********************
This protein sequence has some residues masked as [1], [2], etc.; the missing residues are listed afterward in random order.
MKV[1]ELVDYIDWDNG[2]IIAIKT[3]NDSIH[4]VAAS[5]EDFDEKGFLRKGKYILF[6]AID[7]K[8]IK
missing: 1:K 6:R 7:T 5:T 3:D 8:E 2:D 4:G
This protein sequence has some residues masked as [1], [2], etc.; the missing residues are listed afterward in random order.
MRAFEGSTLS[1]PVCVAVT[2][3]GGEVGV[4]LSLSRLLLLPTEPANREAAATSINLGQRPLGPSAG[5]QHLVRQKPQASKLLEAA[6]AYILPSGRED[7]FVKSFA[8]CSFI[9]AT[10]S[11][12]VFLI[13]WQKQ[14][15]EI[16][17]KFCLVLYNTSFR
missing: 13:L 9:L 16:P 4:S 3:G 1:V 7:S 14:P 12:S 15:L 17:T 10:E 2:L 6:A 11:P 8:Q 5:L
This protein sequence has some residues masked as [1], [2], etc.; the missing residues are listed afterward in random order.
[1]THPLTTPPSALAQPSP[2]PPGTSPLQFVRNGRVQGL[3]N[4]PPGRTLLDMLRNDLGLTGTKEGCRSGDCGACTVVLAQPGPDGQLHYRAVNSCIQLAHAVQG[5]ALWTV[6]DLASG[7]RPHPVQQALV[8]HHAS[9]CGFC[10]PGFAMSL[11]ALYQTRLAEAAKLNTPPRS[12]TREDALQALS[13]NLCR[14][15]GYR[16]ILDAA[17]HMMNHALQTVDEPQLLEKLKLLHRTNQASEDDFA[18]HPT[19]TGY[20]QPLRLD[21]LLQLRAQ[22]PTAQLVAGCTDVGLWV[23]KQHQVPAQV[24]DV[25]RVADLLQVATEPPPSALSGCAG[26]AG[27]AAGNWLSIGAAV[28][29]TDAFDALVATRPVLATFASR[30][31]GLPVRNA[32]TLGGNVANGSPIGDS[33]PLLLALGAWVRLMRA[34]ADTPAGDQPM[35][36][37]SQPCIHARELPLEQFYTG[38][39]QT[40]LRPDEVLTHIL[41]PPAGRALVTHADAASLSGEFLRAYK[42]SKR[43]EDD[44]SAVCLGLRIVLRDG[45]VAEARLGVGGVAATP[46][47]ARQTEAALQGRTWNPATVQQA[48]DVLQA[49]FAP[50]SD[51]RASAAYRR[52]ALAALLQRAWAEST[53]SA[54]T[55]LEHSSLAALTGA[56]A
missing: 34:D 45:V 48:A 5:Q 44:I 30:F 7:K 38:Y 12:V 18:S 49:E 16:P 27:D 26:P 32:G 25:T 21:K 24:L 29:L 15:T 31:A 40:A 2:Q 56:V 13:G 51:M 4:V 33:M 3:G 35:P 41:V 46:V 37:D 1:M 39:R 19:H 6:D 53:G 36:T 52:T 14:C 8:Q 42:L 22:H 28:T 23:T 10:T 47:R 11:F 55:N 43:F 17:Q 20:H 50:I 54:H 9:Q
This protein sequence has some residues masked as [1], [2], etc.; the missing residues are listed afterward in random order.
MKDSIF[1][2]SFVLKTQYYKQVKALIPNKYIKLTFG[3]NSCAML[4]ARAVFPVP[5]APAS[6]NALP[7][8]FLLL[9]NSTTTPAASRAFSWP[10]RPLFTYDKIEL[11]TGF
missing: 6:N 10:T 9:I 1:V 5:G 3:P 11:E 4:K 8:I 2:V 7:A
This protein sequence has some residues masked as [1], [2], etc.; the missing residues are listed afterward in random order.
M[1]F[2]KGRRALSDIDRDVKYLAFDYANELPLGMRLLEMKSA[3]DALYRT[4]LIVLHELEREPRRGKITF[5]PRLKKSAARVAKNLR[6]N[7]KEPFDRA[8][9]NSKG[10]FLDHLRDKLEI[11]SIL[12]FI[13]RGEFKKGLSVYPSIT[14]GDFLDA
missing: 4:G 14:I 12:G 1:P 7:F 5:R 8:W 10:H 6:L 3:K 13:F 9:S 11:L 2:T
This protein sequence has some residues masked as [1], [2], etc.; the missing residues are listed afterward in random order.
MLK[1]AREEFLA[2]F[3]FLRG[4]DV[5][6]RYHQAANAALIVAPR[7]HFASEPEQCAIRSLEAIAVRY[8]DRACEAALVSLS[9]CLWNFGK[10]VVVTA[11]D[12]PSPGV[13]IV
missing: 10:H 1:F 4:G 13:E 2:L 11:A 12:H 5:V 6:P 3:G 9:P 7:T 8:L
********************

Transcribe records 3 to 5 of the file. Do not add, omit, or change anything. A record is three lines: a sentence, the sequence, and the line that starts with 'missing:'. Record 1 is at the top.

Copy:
This protein sequence has some residues masked as [1], [2], etc.; the missing residues are listed afterward in random order.
[1]THPLTTPPSALAQPSP[2]PPGTSPLQFVRNGRVQGL[3]N[4]PPGRTLLDMLRNDLGLTGTKEGCRSGDCGACTVVLAQPGPDGQLHYRAVNSCIQLAHAVQG[5]ALWTV[6]DLASG[7]RPHPVQQALV[8]HHAS[9]CGFC[10]PGFAMSL[11]ALYQTRLAEAAKLNTPPRS[12]TREDALQALS[13]NLCR[14][15]GYR[16]ILDAA[17]HMMNHALQTVDEPQLLEKLKLLHRTNQASEDDFA[18]HPT[19]TGY[20]QPLRLD[21]LLQLRAQ[22]PTAQLVAGCTDVGLWV[23]KQHQVPAQV[24]DV[25]RVADLLQVATEPPPSALSGCAG[26]AG[27]AAGNWLSIGAAV[28][29]TDAFDALVATRPVLATFASR[30][31]GLPVRNA[32]TLGGNVANGSPIGDS[33]PLLLALGAWVRLMRA[34]ADTPAGDQPM[35][36][37]SQPCIHARELPLEQFYTG[38][39]QT[40]LRPDEVLTHIL[41]PPAGRALVTHADAASLSGEFLRAYK[42]SKR[43]EDD[44]SAVCLGLRIVLRDG[45]VAEARLGVGGVAATP[46][47]ARQTEAALQGRTWNPATVQQA[48]DVLQA[49]FAP[50]SD[51]RASAAYRR[52]ALAALLQRAWAEST[53]SA[54]T[55]LEHSSLAALTGA[56]A
missing: 34:D 45:V 48:A 5:Q 44:I 30:F 7:K 38:Y 12:V 18:S 49:E 16:P 27:D 26:P 32:G 25:T 21:K 24:L 29:L 15:T 31:A 40:A 2:Q 56:V 13:G 51:M 4:V 33:M 3:G 35:P 41:V 46:V 37:D 1:M 39:R 19:H 6:D 53:G 36:T 52:T 14:C 8:Q 42:L 22:H 28:T 23:T 10:T 47:R 11:F 55:N 43:F 17:Q 20:H 50:I 54:H 9:Q
This protein sequence has some residues masked as [1], [2], etc.; the missing residues are listed afterward in random order.
MKDSIF[1][2]SFVLKTQYYKQVKALIPNKYIKLTFG[3]NSCAML[4]ARAVFPVP[5]APAS[6]NALP[7][8]FLLL[9]NSTTTPAASRAFSWP[10]RPLFTYDKIEL[11]TGF
missing: 6:N 10:T 9:I 1:V 5:G 3:P 11:E 4:K 8:I 2:V 7:A
This protein sequence has some residues masked as [1], [2], etc.; the missing residues are listed afterward in random order.
M[1]F[2]KGRRALSDIDRDVKYLAFDYANELPLGMRLLEMKSA[3]DALYRT[4]LIVLHELEREPRRGKITF[5]PRLKKSAARVAKNLR[6]N[7]KEPFDRA[8][9]NSKG[10]FLDHLRDKLEI[11]SIL[12]FI[13]RGEFKKGLSVYPSIT[14]GDFLDA
missing: 4:G 14:I 12:G 1:P 7:F 5:R 8:W 10:H 6:L 3:K 13:F 9:S 11:L 2:T